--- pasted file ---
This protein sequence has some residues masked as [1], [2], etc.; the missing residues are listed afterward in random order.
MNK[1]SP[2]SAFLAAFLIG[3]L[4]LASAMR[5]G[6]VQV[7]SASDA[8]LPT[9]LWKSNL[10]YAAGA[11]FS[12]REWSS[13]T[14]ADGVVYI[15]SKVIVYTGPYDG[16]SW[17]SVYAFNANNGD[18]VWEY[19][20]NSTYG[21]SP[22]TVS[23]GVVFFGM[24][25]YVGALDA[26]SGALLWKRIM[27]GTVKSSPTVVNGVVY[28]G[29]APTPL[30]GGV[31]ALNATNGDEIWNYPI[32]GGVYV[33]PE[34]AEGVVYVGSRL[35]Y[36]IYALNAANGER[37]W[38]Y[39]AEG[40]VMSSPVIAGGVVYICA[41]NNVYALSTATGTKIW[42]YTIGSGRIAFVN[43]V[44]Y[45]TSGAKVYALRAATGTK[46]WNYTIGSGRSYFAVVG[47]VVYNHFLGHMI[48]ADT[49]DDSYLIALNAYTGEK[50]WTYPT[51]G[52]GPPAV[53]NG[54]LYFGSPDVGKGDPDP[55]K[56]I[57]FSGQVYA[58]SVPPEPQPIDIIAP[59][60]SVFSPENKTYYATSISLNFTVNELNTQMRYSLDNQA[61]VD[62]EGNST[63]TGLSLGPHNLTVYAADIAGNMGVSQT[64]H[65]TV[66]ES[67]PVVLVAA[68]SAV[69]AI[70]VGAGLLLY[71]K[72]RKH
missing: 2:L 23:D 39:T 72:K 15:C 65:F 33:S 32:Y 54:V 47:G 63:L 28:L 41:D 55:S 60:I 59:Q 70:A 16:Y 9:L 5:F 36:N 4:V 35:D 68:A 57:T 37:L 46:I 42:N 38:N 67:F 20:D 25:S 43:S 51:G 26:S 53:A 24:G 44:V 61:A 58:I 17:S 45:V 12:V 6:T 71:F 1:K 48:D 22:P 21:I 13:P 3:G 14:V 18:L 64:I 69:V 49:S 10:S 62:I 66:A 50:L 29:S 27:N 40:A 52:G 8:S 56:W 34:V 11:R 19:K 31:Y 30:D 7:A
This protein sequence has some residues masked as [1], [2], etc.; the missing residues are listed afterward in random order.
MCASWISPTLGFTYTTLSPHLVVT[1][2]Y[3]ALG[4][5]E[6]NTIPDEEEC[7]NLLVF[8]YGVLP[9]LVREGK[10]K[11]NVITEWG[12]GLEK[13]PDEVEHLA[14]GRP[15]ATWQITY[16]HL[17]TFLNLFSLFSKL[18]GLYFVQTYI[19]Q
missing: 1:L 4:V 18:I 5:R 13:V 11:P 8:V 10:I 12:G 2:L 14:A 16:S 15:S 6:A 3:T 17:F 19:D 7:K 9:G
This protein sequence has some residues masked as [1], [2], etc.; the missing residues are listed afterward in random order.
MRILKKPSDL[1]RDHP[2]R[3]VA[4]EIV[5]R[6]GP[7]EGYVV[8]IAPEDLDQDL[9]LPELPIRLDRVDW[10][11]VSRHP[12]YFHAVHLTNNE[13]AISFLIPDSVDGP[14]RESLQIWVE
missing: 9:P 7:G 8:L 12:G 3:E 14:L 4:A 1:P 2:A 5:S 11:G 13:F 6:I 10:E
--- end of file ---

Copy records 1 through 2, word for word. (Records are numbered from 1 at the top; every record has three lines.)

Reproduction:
This protein sequence has some residues masked as [1], [2], etc.; the missing residues are listed afterward in random order.
MNK[1]SP[2]SAFLAAFLIG[3]L[4]LASAMR[5]G[6]VQV[7]SASDA[8]LPT[9]LWKSNL[10]YAAGA[11]FS[12]REWSS[13]T[14]ADGVVYI[15]SKVIVYTGPYDG[16]SW[17]SVYAFNANNGD[18]VWEY[19][20]NSTYG[21]SP[22]TVS[23]GVVFFGM[24][25]YVGALDA[26]SGALLWKRIM[27]GTVKSSPTVVNGVVY[28]G[29]APTPL[30]GGV[31]ALNATNGDEIWNYPI[32]GGVYV[33]PE[34]AEGVVYVGSRL[35]Y[36]IYALNAANGER[37]W[38]Y[39]AEG[40]VMSSPVIAGGVVYICA[41]NNVYALSTATGTKIW[42]YTIGSGRIAFVN[43]V[44]Y[45]TSGAKVYALRAATGTK[46]WNYTIGSGRSYFAVVG[47]VVYNHFLGHMI[48]ADT[49]DDSYLIALNAYTGEK[50]WTYPT[51]G[52]GPPAV[53]NG[54]LYFGSPDVGKGDPDP[55]K[56]I[57]FSGQVYA[58]SVPPEPQPIDIIAP[59][60]SVFSPENKTYYATSISLNFTVNELNTQMRYSLDNQA[61]VD[62]EGNST[63]TGLSLGPHNLTVYAADIAGNMGVSQT[64]H[65]TV[66]ES[67]PVVLVAA[68]SAV[69]AI[70]VGAGLLLY[71]K[72]RKH
missing: 2:L 23:D 39:T 72:K 15:C 65:F 33:S 32:Y 54:V 47:G 63:L 28:L 41:D 55:S 60:I 59:Q 70:A 16:Y 9:L 5:F 36:N 4:V 35:D 68:A 57:T 37:L 46:I 42:N 38:N 67:F 20:D 25:S 43:S 51:G 26:S 53:A 24:G 44:V 61:A 58:I 17:S 45:V 12:V 6:T 71:F 1:K 48:D 22:P 21:I 13:P 3:G 14:V 18:L 64:I 69:V 49:S 10:S 62:I 66:A 50:L 29:S 27:N 40:A 52:G 8:S 56:W 34:V 11:R 19:K 31:Y 30:D 7:A
This protein sequence has some residues masked as [1], [2], etc.; the missing residues are listed afterward in random order.
MCASWISPTLGFTYTTLSPHLVVT[1][2]Y[3]ALG[4][5]E[6]NTIPDEEEC[7]NLLVF[8]YGVLP[9]LVREGK[10]K[11]NVITEWG[12]GLEK[13]PDEVEHLA[14]GRP[15]ATWQITY[16]HL[17]TFLNLFSLFSKL[18]GLYFVQTYI[19]Q
missing: 1:L 4:V 18:I 5:R 13:V 11:P 8:V 10:I 12:G 2:L 14:A 16:S 15:S 6:A 3:T 17:F 19:D 7:K 9:G